Grandma Celestia, also called Celia died just a few weeks before my mother-in-law (her great-granddaughter) was born in 1918.

Wednesday, August 12, 2015

Wordless Wednesday #2

with words.

These two ladies are my dad's two grandmothers. His mother's mother is on the left of the picture and his father's mother is on the right in black with a hat.  I would like you to meet Emma Susan DeHart Borden and Jennie Emily Olmsted Wright.  The best part about these great- grandmother's of mine are that I actually knew them both.

G Grandma Borden used to come to stay with us. She slept with me which I thought was great! She liked to make herself useful by darning my dad's socks. I liked to watch her slide a lightbulb into the toes and stitch away. The thing was my dad didn't like darned socks. Mom didn't have the heart to tell Grandma so she just let her darn away and then disposed of the socks after she left.

What I remember about G Grandma Wright is one time when we went to visit. Mom, Dad, and G Grandpa Charles sat in the living room while G G Jennie puttered in the kitchen.  The thing was she didn't know anyone anymore. I sat on a stool between the kitchen and living room watching both ways.  I was fairly certain she was going to snatch me from my stool and stick me into the oven; the living room folks would not even notice because they were so engrossed in their conversation. I wonder if I had recently read Hansel and Gretel. I was truly frightened.

Later, I learned this was the first time Dad had seen his grandmother when she didn't know who he was. It was a hard day for him.

Monday, August 10, 2015

Mondays With Mary ( a picnic )

I love it when I think I have run across a picture that fits with something Mom wrote in her calendar. It seems there was a family picnic coming up in the summer of 1966.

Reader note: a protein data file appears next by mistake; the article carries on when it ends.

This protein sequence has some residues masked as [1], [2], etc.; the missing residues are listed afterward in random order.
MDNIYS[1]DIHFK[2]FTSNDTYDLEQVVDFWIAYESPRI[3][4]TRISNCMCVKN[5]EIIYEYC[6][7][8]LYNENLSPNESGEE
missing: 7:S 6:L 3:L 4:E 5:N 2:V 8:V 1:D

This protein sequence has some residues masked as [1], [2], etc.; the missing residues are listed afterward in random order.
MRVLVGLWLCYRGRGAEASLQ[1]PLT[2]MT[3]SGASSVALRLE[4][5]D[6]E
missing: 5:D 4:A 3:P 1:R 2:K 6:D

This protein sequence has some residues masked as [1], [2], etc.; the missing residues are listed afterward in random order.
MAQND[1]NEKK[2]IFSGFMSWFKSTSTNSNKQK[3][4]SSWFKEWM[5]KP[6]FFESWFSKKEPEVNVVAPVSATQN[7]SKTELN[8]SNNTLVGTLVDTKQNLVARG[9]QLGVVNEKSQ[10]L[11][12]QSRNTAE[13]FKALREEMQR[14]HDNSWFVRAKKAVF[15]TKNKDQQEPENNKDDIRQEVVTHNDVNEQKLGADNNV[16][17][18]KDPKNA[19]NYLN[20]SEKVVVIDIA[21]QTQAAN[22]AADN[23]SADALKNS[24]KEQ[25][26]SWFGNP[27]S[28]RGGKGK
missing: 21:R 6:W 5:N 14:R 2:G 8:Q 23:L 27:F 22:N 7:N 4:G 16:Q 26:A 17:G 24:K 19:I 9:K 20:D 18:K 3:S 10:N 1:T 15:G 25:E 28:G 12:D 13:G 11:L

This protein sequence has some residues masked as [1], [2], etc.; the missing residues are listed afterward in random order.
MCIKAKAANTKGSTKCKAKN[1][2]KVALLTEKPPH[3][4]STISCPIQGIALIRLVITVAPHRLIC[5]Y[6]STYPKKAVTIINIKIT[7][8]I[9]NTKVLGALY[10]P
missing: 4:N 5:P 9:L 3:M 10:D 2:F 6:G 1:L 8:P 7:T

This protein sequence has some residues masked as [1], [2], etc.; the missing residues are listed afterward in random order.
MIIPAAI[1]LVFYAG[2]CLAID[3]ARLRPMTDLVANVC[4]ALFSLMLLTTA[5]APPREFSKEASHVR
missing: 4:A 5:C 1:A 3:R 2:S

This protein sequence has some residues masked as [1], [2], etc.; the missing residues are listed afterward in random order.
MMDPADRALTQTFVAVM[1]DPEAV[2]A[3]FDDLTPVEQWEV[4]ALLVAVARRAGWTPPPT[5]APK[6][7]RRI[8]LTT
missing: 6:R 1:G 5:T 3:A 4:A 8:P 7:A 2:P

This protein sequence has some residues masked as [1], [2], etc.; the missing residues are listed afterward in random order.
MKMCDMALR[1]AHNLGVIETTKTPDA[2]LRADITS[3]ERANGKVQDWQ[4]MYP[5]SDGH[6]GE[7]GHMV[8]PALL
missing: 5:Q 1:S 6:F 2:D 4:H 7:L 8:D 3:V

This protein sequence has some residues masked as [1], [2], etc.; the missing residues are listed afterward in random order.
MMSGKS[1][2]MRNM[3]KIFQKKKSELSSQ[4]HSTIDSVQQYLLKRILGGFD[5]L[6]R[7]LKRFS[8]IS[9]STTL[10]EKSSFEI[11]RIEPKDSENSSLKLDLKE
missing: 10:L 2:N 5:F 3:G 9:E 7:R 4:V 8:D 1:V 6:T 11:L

Saturday, July 2, 1966

killed 8 more chickens
hot again     Margie
went to Lake. Mom & I went to
Jeff - Drove over to Neva's
in evening - Plaths & Marilyn
Dorothy & kids there

Remember when I started down the Who is Carrie Plath? trail. Then one day I was able to say The Wait is Over! Now, I think I might have made a match to their attendance at a family picnic.

Sunday, July 3, 1966

Went to Scranton to
picnic in Park    Hot
but wonderful time. All there
but Jean's family. Spent quiet
evening at home. 

Here is the picture I found. I do not know if this picture is actually from that picnic but I think it is. This is my grandmother, Nina Grisso, in the city park in Scranton, Iowa. I think this couple is the illusive Carrie Plath and her husband. What do you think?

This is the photo which I originally found of Grandma Nina and her cousin, Carrie Plath.

Wednesday, August 5, 2015

Wordless Wednesday

I was keeping ahead with my pre-post drafts and then I started falling a little behind. The slow down was due to life. Amazing how it seems to get in the way sometimes. Although, life is what is important. Remember, enjoy each day - tomorrow may not come your way.

Among other interrupting life events, I have been digging into the Phillips line whose first family immigrant sailed to the New World in 1630 aboard the Arabella. This has involved reviewing my early American history. What fun!  The discovery process is  extremely addicting, but I need to get back to what I already know and want to share with my cousins.

So, you might wonder why this post is labeled Wordless Wednesday when I am going on and on with words. Wordless Wednesday is a blogger prompt which features a picture, drawing, or other visual which could stand alone with no words needed.

I think I will have a few Wordless Wednesday's while building up my pre-draft inventory.  Today's photo should prompt some giggles from a few cousins.